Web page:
Summary: David Alciatore, PhD ("Dr. Dave") ILLUSTRATED PRINCIPLES
"Return of the Squirt Robot"
Note: Supporting narrated video (NV) demonstrations, high-speed video (HSV) clips,
technical proofs (TP), and all of my past articles, can be accessed and viewed online at
billiards.colostate.edu. The reference numbers used in the article help you locate the
resources on the website. If you have a slow or inconvenient Internet connection, you
might want to view the resources from a CD-ROM or DVD. See the website for details.
This is a follow-up to my February '08 article, where I presented experimental results from a
squirt-testing robot some mechanical engineering students and I designed and built last year at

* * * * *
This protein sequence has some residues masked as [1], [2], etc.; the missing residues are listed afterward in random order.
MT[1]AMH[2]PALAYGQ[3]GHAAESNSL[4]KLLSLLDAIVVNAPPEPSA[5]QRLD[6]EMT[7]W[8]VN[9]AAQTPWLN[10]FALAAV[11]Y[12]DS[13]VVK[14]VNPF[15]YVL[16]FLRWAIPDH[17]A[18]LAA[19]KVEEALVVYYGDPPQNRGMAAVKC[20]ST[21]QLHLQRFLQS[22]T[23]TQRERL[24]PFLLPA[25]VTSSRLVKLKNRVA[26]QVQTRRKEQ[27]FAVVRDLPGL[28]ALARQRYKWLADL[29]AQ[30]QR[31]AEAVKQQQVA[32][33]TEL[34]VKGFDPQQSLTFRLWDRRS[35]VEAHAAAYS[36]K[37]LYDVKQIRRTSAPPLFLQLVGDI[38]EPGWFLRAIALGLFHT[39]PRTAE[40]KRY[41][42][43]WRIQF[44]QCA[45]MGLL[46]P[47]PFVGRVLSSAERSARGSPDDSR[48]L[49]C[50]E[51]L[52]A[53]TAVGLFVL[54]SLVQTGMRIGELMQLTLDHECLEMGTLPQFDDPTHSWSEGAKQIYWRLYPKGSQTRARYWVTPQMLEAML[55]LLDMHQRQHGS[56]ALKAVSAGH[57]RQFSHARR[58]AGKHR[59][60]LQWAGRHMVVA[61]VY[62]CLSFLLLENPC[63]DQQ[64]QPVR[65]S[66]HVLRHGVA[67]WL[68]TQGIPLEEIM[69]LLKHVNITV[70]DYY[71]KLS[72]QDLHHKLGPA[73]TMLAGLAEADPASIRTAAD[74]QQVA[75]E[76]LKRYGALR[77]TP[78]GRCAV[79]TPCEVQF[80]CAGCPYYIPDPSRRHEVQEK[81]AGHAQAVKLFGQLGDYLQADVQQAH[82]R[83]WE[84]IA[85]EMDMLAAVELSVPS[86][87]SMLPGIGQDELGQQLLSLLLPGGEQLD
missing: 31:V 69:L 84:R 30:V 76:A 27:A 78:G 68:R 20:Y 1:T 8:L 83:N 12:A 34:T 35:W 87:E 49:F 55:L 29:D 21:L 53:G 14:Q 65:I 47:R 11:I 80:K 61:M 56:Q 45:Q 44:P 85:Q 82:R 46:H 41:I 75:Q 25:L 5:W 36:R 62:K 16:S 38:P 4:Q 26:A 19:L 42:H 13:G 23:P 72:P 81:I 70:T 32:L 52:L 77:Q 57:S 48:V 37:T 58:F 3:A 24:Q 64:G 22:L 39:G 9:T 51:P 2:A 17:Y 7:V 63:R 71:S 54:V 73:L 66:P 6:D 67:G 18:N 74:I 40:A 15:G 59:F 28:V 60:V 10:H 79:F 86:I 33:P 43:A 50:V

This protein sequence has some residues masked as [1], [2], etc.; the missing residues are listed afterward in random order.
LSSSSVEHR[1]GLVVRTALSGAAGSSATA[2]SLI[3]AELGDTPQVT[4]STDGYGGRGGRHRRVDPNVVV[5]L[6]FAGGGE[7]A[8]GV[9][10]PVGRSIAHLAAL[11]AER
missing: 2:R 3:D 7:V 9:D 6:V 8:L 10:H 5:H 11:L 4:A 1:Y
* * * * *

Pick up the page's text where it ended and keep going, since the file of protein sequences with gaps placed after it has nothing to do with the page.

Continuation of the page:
Colorado State University. In my February article, I showed results for how squirt is relatively
constant for all speeds, how a laminated shaft can be very radially consistent at different cue twist
angles (i.e., the squirt is relatively constant for all laminate orientations), and how squirt varies
when mass is added at different distances from the tip. In this article, I present results of some
additional tests we did recently for hard and soft tips and stiffness variations.
My August '06 through April '08 articles cover squirt, swerve, and throw in detail, but here's a
quick review: squirt, also called cue ball (CB) deflection, refers to the angular change in the
initial CB direction due to an off-center hit. In other words, when you use English, the CB doesn't
go where you are aiming because of squirt (see NV 4.13 and NV A.17). When using English, it is
also important to be aware of the effects of swerve (see NV 4.14 and NV 7.12) and throw (see
NV 4.15, NV 4.16, NV A.21). Sometimes, the phrase "effective squirt" or the term "squerve" is